Jones, Floyd 1971-11-16
Judge Floyd Jones of Breckenridge reviews his family’s history beginning with the Anglo colonization of Texas. He also recalls highlights of his own career as an attorney and district judge. He also identifies pictures as he discusses friends and family.
General Interview Information
Interviewee Name: Floyd Jones
Additional Parties Recorded: None
Date: November 16, 1971
Location: Breckenridge, Texas
Interviewer: Fred Carpenter
Length: 55 minutes
Tape 1, Side 1: Reviews grandparents’ immigration to Texas,
Among Stephen F. Austin’s "Old 300",
Cotton gins in Guadalupe County powered by mules,
Grandfather was in Wiley Martin’s company during Texas Revolution,
Discusses association with Mrs. Jane Long,
Grandparents married by Father Muldon,
Notes grandparents’ activities after the Texas Revolution,
Uncle involved in Battle of San Jacinto,
Father’s Civil War activity told,
Describes farming in Guadalupe County,
Review of uncles’ career,
Personal education and early life reviewed.
Tape 1, Side 2: Began law practice in Breckenridge (1921),
Appointed district judge (1943),
Careers of various children discussed.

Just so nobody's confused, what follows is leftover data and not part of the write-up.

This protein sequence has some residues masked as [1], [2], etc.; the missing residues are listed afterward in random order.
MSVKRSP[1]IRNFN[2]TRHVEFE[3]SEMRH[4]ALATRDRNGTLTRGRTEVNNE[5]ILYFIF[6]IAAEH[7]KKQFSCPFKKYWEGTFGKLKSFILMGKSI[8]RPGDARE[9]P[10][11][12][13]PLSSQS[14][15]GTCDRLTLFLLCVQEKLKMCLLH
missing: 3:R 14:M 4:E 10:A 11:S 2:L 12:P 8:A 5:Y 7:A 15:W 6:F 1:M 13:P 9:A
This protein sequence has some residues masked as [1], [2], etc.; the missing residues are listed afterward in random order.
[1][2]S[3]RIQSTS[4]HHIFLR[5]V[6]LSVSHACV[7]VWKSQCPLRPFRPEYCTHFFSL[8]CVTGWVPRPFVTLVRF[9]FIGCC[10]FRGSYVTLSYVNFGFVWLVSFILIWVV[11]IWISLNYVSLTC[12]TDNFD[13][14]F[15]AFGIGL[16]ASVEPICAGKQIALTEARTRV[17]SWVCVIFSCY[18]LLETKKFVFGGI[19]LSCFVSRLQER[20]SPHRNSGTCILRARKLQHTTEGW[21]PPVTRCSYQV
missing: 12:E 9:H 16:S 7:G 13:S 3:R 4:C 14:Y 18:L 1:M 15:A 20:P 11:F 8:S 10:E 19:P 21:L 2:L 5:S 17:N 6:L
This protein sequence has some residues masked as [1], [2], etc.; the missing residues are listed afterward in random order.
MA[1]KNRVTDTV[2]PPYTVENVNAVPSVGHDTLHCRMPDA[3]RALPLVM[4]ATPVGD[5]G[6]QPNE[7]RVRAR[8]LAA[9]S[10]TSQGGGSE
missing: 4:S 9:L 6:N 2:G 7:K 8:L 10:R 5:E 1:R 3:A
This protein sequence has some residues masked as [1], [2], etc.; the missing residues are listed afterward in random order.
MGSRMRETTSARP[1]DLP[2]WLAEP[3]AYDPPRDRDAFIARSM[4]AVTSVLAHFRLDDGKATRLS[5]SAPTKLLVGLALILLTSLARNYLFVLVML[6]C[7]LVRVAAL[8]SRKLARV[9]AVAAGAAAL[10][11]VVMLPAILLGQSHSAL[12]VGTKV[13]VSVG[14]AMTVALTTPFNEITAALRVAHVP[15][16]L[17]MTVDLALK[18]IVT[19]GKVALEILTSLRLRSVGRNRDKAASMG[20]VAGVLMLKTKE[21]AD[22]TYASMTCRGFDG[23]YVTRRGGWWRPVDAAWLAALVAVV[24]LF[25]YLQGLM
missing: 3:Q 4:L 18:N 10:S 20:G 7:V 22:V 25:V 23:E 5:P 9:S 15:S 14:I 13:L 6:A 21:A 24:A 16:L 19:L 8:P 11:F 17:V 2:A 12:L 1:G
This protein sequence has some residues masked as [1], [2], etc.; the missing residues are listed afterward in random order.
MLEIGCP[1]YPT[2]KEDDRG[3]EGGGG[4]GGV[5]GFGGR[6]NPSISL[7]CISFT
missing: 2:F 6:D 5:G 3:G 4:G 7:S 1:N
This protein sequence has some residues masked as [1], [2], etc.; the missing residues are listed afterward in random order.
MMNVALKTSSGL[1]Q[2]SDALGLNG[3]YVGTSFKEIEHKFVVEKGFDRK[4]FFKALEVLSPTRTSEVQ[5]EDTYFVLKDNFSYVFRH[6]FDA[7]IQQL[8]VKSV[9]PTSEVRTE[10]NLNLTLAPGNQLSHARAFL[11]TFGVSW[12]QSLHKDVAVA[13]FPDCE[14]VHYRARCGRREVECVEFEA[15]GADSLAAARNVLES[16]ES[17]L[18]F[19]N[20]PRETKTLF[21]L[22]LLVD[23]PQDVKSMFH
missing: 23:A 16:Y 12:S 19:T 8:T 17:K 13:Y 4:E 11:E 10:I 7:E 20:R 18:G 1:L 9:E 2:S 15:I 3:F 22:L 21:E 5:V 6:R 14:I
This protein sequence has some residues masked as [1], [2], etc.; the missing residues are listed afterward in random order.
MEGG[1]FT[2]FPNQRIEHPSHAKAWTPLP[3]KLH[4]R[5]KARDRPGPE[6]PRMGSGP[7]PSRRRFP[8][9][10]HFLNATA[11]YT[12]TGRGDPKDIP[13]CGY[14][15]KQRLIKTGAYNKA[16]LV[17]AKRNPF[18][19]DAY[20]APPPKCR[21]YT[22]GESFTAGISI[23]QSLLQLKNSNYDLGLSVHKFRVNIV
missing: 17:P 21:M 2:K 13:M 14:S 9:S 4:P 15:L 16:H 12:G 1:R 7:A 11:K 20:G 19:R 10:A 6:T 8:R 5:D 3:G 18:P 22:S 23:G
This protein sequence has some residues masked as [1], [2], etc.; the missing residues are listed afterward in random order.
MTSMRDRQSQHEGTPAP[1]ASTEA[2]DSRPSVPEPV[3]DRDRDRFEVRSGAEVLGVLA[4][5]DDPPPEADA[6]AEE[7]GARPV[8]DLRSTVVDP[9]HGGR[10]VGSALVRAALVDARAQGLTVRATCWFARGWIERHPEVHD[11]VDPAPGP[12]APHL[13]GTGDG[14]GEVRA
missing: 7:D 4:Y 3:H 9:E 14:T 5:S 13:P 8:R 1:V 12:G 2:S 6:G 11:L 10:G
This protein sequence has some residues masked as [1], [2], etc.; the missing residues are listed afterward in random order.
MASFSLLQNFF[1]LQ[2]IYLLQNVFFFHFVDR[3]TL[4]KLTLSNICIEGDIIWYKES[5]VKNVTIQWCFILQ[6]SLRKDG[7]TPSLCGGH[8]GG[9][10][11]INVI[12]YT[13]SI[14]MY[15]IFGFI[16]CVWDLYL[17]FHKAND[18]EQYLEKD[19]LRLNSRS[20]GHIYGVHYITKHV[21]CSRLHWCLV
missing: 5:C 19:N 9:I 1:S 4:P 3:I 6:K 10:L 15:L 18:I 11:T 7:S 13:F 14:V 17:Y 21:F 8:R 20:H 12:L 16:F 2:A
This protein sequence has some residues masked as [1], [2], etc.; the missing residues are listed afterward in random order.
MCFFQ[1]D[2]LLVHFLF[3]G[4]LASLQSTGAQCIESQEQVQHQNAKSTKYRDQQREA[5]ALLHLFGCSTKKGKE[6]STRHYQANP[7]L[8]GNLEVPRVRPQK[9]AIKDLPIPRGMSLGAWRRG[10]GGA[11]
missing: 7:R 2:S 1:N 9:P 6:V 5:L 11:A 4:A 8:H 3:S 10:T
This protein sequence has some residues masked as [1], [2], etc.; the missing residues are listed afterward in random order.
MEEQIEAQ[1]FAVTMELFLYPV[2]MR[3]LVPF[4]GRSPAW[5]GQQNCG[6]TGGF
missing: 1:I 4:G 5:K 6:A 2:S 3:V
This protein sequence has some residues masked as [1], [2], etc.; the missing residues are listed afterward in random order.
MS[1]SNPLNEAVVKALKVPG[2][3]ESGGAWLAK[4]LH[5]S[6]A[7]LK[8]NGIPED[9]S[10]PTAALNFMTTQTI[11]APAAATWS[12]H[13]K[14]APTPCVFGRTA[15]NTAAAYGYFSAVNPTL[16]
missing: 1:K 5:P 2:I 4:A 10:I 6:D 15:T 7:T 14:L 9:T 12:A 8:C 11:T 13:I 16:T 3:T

Tape 2, Side 1: Identification of photographs and discussion of
individuals who appear in the photographs,
Description of legal controversy involving the Swenson family and area museum.
Tape 2, Side 2: Blank
Range Dates: 1822-1972
Bulk Dates: 1836-1943
Original Recording Format:
Recording Format Notes:
Thank you for your interest in this oral history interview. Our oral history collection is available to patrons in the Southwest Collection's Reading Room, located on the campus of Texas Tech University. For reading room hours, visit our website. Please contact Reference Staff at least one week prior to your visit to ensure the oral history you are interested in will be available. Due to copyright issues, duplications of our oral histories can only be made for family members. If an oral history transcript has been made available online, the link will be provided on this page. More information on accessing our oral histories is located here. Preferred citation style can be found here.